Holly Cottage, formerly 11 Church Street, now 25 Church Street, has a very interesting history. It seems to have been used as a Quaker Meeting House for at least part of the 18th century. Episcopal Visitations tell us that there had been a Quaker meeting in the village since at least 1706 but, of course, the meeting had not necessarily always been in the same building. The Quaker Meeting in the village was discontinued in 1764 and it is likely that Holly Cottage was the meeting house at this time.
Holly Cottage was sold in 1807 by John Arch of Clifton, yeoman, to the Rector, Daniel Stephen Olivier [WJ135] it was described as standing in a field "latterly called Hanger's Close, now Meeting House Close" and had "heretofore used as a meeting house" for Clifton Quakers. The tenant had been Thomas Medlicott but by 1807 was George Neal, at which point it had been, presumably, a private house for forty three years.
When Holly Cottage was listed by English Heritage in January 1985, it was described simply as 18th century. The house is of timber-framed construction with red brick infill and has a clay tile roof. Like most 17th or 18th century cottages it originally had a simple plan of two rooms downstairs with beds in the attics. The dormer window in the attic was installed in the 20th century, the porch is also 20th century.
As soon as Olivier bought the cottage he turned it into a school for the village. A report on this school in the correspondence of the Whitbread family of nearby Southill, made in 1809 [W1/853], notes: "The Clifton School was established in November 1807 by Mr. Olivier at his own expense - the Person who instructs the Children is William Morgan, lately a Servant in a Clergyman's family…There is nearly 70 Scholars".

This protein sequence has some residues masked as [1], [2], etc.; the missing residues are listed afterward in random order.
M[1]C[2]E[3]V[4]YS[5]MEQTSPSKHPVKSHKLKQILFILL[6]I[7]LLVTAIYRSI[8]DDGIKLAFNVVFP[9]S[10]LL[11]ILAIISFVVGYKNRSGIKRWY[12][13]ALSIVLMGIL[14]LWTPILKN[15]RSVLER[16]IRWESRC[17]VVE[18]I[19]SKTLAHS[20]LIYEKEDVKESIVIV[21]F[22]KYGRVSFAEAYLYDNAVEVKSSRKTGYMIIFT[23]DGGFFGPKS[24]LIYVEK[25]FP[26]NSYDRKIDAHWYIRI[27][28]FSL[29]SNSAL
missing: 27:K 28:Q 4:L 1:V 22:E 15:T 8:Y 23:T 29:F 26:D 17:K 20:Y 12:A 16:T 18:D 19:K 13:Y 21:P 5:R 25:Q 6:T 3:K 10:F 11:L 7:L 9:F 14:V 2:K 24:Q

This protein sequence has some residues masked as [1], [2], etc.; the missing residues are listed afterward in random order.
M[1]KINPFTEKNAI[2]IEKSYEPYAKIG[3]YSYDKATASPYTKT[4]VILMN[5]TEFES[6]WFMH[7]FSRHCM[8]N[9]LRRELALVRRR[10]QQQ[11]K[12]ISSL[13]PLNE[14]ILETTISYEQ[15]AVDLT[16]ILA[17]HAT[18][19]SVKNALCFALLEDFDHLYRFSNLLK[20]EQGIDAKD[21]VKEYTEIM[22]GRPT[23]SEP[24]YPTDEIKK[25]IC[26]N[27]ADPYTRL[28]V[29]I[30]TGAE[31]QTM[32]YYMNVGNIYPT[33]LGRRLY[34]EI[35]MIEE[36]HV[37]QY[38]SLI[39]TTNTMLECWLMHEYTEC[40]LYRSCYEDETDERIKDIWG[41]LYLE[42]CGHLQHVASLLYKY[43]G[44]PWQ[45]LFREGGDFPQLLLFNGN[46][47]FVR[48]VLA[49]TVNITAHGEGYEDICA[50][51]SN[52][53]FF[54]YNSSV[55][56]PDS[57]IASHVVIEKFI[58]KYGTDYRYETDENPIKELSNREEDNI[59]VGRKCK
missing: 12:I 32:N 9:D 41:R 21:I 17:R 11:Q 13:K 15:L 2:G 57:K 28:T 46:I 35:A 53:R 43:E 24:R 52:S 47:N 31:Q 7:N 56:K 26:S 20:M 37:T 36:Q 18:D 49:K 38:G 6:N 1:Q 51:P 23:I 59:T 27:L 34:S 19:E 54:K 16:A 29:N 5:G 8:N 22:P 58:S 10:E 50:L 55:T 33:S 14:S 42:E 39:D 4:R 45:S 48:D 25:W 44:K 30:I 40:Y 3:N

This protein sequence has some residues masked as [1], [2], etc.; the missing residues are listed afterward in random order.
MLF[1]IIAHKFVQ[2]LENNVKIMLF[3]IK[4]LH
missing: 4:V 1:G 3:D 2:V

In 1821 Olivier conveyed Holly Cottage, to Daniel Josias Olivier (who succeeded him as Rector on his death), the Honourable Samuel Henley Ongley of Sandy, John Arch of Clifton, farmer and George Honeybone Field of Clifton, farmer as trustees to maintain the school. This conveyance is still in the possession of the Diocese and the property is described as "many years ago used as a public meeting house of Protestant Dissenters called Quakers, residing in or near Clifton and now used as a schoolhouse for teaching the poor Boys and Girls of Clifton". In Olivier's will of 1825, proved in 1827 he left £800 to the school, of which £700 was to maintain the master and mistress and the rest to repair the school house [P7/29/1/1]. From lack of other evidence it would appear that Holly Cottage continued to serve as the village school until the purpose built school was erected in 1859.
The Rating and Valuation Act 1925 specified that every piece of land and building in the country had to be assessed to determine its rateable value. Clifton, in common with most of Bedfordshire, was assessed in 1927 and the valuer visiting Holly Cottage noted that it was still owned by the trustees of the school. It was tenanted by S. Smith who paid £107 per annum in rent. The cottage comprised a parlour, living room, scullery and store room downstairs with two bedrooms in the attics. A wood and slate garage, two wood and tile pigsties and a wood and tile hen house stood outside. The valuer noted "Stands Back From Road - Pretty"; he also noted that water was laid on to the house. In February 1969 the Diocese of Saint Albans resolved to sell Holly Cottage to private buyers.